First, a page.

“I don’t have a passion!” I remember whining to my mom from the kitchen table.
I was 17 years old, applying for colleges and attempting to pick a path for essentially the rest of my life. (LOL about the passion thing; I may have overcompensated since then.) Knowing how much I love people and enjoy writing, 17-year-old Alysse did a very nice service to 27-year-old Alysse and picked journalism. In journalism school, I met Kate, honed very handy researching and reporting skills, and gained experience with big assignments and tight deadlines—I really couldn’t ask for more.
We both worked in magazines for several years during and after college, grew professionally, moved into our first adult apartments, and quickly wanted more from our jobs—in different directions. In the years I spent at Reader’s Digest, my first post-college gig, I found the time and freedom to figure out where all my passions—education, environment, social justice, people, animals, and more—intersected.
Lightbulb moment: The food system! Since that epiphany, I’ve hustled non-stop to help build a community-based, socially just, ecologically sustainable, nutritious food system for all—starting in my beloved Milwaukee, at Victory Garden Initiative.
But a simmering energy has been the undercurrent of nearly every job I’ve had, and over time it started to come to my attention with more and more clarity. I thought frequently of something I learned from Lisa at Sister Pie: Figure out the basic action that makes you happy, and build your career around that. All along, the thing I have been seeking is spending my days teaching kids. Challenging kids, sweet kids, struggling kids, goofy kids, all the kids. And what better way to influence the future than care for, educate and empower the pint-size people who are going to create it? There are nearly 80,000 children in Milwaukee Public Schools—80,000!!!—so why not pour as much positivity, resources and love as we can into a massive institution that will actually, literally, create our future?
I am extremely excited to share that I will be starting a certificate-to-Master’s teaching program at Cardinal Stritch University in Milwaukee this August. I’ll be a teacher in a year in a half, then I can take a few final credits to earn my Master’s. From then on, you may call me Master Alysse. But just Alysse is okay right now.
(Side note: After I’ve been teaching for about 20 years, I plan to help revamp a struggling school or help start a new one to better serve our community’s children, then join the MPS school board, then run for State Senate when I am about 65. Save the date for November 2054. VOTE ALYSSE!)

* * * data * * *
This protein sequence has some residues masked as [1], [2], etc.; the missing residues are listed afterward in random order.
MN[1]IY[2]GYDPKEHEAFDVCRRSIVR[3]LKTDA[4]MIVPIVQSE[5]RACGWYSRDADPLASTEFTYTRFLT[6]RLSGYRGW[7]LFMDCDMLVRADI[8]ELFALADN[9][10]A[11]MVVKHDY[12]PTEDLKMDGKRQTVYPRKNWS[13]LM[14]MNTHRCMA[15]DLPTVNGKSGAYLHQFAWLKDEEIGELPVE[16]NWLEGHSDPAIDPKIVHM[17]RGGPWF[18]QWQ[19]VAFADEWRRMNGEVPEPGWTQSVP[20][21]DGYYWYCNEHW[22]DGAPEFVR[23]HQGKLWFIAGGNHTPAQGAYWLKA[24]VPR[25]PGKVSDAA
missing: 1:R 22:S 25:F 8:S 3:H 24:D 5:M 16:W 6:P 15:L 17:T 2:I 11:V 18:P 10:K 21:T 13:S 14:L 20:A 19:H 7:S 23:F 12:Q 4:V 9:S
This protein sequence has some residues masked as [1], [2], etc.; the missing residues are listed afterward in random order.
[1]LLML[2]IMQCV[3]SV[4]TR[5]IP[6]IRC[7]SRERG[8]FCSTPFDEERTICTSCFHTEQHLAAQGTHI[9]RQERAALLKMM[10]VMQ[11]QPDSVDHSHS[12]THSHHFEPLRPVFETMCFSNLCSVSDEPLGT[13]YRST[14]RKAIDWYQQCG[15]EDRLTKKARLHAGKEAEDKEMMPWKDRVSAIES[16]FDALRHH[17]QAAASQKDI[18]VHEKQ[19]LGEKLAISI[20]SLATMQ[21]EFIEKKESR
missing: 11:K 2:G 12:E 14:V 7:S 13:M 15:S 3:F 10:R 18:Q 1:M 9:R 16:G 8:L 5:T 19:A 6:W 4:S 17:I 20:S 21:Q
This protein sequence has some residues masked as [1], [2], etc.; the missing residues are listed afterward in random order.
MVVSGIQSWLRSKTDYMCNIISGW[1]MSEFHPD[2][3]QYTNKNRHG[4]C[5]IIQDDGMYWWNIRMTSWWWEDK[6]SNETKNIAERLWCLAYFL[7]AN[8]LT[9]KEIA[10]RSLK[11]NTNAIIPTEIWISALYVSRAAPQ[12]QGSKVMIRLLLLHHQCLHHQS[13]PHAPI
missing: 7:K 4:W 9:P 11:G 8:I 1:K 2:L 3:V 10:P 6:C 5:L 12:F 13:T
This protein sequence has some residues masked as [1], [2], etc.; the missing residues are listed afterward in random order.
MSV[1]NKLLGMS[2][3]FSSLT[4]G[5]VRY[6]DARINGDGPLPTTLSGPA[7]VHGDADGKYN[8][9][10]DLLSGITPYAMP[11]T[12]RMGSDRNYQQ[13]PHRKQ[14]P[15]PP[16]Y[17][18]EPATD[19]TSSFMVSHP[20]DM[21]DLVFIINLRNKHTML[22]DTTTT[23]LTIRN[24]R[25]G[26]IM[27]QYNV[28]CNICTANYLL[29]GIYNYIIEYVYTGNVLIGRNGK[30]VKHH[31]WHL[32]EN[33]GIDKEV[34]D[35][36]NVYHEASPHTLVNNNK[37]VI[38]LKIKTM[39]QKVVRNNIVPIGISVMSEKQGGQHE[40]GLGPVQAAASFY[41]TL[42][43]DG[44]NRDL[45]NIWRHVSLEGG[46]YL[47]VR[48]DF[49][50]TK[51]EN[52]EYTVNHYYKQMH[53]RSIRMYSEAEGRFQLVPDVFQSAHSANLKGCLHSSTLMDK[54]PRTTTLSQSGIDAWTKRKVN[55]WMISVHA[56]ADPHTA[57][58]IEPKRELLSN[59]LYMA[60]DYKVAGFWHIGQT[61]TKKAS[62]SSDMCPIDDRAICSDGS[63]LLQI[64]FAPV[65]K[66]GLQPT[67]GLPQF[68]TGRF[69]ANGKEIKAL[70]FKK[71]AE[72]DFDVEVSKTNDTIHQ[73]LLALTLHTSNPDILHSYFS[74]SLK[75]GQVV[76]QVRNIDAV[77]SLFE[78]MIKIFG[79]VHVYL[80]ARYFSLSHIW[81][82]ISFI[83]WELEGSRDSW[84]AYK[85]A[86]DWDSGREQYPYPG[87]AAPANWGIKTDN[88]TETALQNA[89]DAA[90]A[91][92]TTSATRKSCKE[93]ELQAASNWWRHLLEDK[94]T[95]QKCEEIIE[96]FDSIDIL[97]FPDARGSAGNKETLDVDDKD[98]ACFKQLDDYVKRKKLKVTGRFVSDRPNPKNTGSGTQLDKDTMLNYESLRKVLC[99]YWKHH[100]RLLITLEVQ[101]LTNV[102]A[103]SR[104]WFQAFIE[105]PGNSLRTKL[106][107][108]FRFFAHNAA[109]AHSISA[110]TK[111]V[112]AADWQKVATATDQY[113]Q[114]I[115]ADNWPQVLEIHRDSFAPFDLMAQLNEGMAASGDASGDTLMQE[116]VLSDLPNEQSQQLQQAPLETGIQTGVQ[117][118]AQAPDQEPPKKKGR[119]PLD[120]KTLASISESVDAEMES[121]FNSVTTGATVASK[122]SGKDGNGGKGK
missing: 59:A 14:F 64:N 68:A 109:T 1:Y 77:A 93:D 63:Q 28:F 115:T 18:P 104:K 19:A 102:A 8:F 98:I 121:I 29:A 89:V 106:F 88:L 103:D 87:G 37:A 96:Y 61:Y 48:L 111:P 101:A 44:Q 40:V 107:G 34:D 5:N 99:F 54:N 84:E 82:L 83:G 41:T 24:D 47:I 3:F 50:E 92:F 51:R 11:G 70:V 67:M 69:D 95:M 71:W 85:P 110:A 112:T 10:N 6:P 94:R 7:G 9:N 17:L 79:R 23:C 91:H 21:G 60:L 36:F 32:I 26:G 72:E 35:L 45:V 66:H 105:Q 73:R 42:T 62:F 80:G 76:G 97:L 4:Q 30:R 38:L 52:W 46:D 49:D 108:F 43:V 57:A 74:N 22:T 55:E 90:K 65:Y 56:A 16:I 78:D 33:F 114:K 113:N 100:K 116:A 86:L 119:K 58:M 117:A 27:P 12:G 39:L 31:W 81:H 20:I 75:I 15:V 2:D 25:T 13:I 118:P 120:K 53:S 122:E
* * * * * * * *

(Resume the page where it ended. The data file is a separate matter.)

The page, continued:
However, we’re still in 2016, and lots of my friends—and, I’m willing to bet, lots of other human beings I do not yet know—are currently having their own kitchen table moments. Or they’re trying to figure out how to make the transition from a money- or rank-centered professional existence to a passion-centered one. So from one person trying to make a living doing things that make life worth living to another, here are six ideas I’ve tried:
- Read People with Panache. Word on the street is they have some pretty inspiring, relatable, entertaining stories. (Come on, with amazing women like this and this, can you blame me? #shamelessplug)
- Make a list. Write down all the things that get you happy, excited, frustrated, riled up—even if they feel “too big.” Don’t let yourself look at your phone—just write and write until you can’t think of more things. Then put your list away, and come back another day to examine it for themes or overlaps—and do something about one of those things, even if it’s just reading a book or listening to a podcast.
- Take a class. Have you always wanted to explore fencing? Embroidery? Flower farming? Coding? There are classes out there—in singles and in packages—filled with like-minded people who share your interests. There’s no better investment than YOU. As we couldn’t stop saying last week, treat yo-self!
- Explore longer-term non-degree programs—like certificates or in-depth courses. As I realized my food system calling, I joined VGI’s Food Leader Certificate Program, a 10-month educational institute about the food system, community organizing and leadership. Based in Milwaukee where I live, it had the combination of skill training, leadership cultivation and community I was seeking. Plus, it built in the time I needed to integrate my learning into my life.
- Volunteer. Before I worked at VGI, I volunteered at our urban farm and built gardens during the Great Milwaukee Victory Garden BLITZ. And for nearly a year now, I have been teaching youth education at my church. Unpaid opportunities come with rich experience and provide a relatively risk-free foray into new fields you just might love.
- Be kind to yourself. Whether you’re actively seeking more meaningful work or you’re happy where you are and just need a little something more, remember to give yourself the patience and care you’d give to your best friend. I know Kate does that for me, and I am forever grateful!
Do you have anything you’d like to add to this list? What about inspiring podcasts, logistical questions, things you’ve tried, crazy ideas? Share!